the Son makes you free, you will be free indeed" (John 8:36 NRSV).
Recently, a friend of mine sent me an email with a link to watch a video. The day she sent it, I was struggling with high anxiety. You see, about ten years ago I had my first panic attack. If you’ve never experienced one, imagine normal, healthy anxiety, and then put it into turbo overdrive, which doesn’t shut off for several minutes. And it often happens without warning or for any apparent reason! Think space shuttle launch, versus a July 4th firecracker. (But I digress.)
So I clicked the link to watch the video. It showed a large humpbacked whale struggling to live. Some people who were boating saw the distressed whale and began videotaping. One of the brave men on board left the security of his boat and jumped into the water to see what was wrong. He swam near the whale; risking his life, and discovered a massive fishing net engulfing the whale’s body. He pulled and tugged and cut at the net and was able to free one of the whale’s dorsal fins, but it wasn’t enough, the whale was in a death grip and was drowning. For the next hour, he and his companions from aboard the boat hacked away at the giant cumbersome net, pulling and cutting, pulling and cutting, until finally the whale was free.
Then a remarkable thing happened. For the next hour,
the whale swam alongside their boat, dancing, flipping,
slapping his fins and jumping high out of the water in what appeared to be unbridled celebration. It was an amazing
show of thanksgiving to his rescuers for setting him free!
By the end of the video, I was crying!
The whale’s expression of freedom reminded me that Jesus left the security of heaven to rescue me, to free me from Satan’s death grip. And not only did Jesus risk his life, he gave it up so I could have eternal life! Yet, my reaction toward my rescuer is not usually one of unbridled celebration and thanksgiving. I’d like it to be! Wouldn’t you? Yet, more often than not, we are easily entangled by our circumstances. We are prone to focus our attention on those negative situations, rather than on Jesus our rescuer.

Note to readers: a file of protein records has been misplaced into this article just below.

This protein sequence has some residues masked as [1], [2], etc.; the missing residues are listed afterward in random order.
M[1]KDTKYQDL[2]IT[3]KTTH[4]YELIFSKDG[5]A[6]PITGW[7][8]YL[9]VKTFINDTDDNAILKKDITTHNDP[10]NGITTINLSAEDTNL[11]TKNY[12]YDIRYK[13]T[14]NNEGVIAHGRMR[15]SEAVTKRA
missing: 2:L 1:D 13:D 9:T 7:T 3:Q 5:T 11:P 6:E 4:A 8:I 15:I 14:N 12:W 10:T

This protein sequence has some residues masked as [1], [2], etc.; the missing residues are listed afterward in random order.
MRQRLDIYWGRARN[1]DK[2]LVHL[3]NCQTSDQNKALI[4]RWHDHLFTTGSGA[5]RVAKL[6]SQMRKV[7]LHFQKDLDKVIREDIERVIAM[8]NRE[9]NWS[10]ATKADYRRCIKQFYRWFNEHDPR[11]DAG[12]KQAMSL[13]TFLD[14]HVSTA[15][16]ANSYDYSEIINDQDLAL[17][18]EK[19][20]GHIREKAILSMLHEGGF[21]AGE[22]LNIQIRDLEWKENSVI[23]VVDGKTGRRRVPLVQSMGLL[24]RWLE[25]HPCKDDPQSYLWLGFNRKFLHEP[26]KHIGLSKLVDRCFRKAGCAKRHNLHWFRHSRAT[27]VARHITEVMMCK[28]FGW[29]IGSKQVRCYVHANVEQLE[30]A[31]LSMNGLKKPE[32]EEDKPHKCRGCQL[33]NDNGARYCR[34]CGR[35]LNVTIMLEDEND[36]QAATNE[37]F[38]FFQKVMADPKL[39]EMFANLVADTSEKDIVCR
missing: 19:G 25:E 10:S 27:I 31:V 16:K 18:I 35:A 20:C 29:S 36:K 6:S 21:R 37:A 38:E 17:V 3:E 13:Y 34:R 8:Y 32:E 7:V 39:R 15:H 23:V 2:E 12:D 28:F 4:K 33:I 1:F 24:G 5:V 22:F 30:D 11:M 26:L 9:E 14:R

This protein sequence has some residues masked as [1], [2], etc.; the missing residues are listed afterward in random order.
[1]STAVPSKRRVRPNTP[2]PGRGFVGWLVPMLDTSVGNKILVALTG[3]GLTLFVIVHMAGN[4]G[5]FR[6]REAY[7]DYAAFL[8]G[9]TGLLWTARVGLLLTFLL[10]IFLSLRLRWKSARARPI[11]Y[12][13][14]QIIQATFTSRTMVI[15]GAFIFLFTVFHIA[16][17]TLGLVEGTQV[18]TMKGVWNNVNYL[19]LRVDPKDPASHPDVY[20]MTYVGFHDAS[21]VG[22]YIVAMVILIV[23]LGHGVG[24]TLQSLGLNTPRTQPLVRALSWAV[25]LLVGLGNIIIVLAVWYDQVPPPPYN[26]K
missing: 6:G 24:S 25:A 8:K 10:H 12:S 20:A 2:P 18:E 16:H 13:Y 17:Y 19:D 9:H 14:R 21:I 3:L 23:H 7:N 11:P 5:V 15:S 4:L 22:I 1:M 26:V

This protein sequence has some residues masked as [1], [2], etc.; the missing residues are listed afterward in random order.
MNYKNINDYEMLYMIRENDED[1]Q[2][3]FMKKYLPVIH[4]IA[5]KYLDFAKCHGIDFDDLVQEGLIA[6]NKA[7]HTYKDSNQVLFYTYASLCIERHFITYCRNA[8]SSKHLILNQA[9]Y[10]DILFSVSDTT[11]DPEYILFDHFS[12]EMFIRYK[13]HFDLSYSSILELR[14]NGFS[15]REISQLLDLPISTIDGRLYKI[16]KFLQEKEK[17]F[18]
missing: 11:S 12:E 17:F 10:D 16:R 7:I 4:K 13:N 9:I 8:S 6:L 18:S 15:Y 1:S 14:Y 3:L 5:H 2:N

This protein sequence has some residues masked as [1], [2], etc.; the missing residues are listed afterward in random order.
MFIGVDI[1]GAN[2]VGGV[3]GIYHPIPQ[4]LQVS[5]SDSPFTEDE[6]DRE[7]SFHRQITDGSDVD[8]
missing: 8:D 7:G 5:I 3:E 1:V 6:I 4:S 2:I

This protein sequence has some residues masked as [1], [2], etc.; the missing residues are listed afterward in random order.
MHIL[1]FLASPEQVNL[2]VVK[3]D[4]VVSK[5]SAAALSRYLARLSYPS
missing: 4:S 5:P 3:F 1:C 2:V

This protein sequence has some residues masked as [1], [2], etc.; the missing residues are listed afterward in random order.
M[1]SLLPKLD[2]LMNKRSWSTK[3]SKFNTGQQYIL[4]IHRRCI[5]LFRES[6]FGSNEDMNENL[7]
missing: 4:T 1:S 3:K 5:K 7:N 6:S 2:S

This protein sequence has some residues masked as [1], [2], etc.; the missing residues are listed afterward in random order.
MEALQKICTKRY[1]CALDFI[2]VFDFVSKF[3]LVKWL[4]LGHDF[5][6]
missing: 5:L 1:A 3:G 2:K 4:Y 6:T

So how can we live with that kind of joy and not grow weary? Is it possible? The writer of Hebrews encourages us to stay focused,
to throw off everything that hinders and the sin that so easily entangles. And let us run with perseverance the race marked out for us, fixing our eyes on Jesus, the pioneer and perfecter of faith. For the joy set before him he endured the cross, scorning its shame, and sat down at the right hand of the throne of God. Consider him who endured such opposition from sinners, so that you will not grow weary and lose heart (Hebrews 12:1-3
So why am I telling you something so personal regarding my struggle with anxiety? First, I think it is important for Christians to be vulnerable and honest with one another; the Apostle Paul tells us why,
“Praise be to the God and Father of our Lord Jesus Christ, the Father of compassion and the God of all comfort, who comforts us in all our troubles,
so that we can comfort those in any trouble with the comfort we ourselves receive from God.” (1 Co. 1:3-4
You see, if we don’t share our struggles with each other, but go on pretending we are problem-free, then how can we ever comfort others with what we’ve experienced?
Secondly, I have been reading through the book of Job. Job’s friends are “famous” for having mishandled their response to Job for his suffering. But for a short time I think they got it right,
“When Job’s three friends . . . heard about all the troubles that had come upon him, they set out from their homes and met together by agreement to go and sympathize with him and comfort him. . . . No one said a word to him, because they saw how great his suffering was.” (Job 2:11-13
We can learn a lot from those verses when our friends suffer—emotionally, physically and relationally, because all of us struggle from time to time. Job reminds me that the most helpful thing I can do sometimes is just sit with my friends who are suffering and keep my mouth shut!
The whale video is a great visual for me. It is a reminder of the joy of my salvation. I have been set free! And if you are in Christ, you have been set free too.
And if the Son has set us free, we are free indeed! Hallelujah!
Finally, God’s timing is perfect. A book I had ordered days before,
the Panic Attacks Workbook, arrived in the mail on the day my anxiety peaked. And if you struggle with anxiety or panic attacks, I recommend it as an excellent and helpful resource. It is helping me to think in new ways, so I can be less entangled by my circumstances – free to enjoy and celebrate God’s many gifts in my life!
“Dear Father God, thank you for loving me, forgiving me, and for setting me free! Amen.”
Panic Attacks Workbook has helped me tremendously!
Click the book's cover to learn more.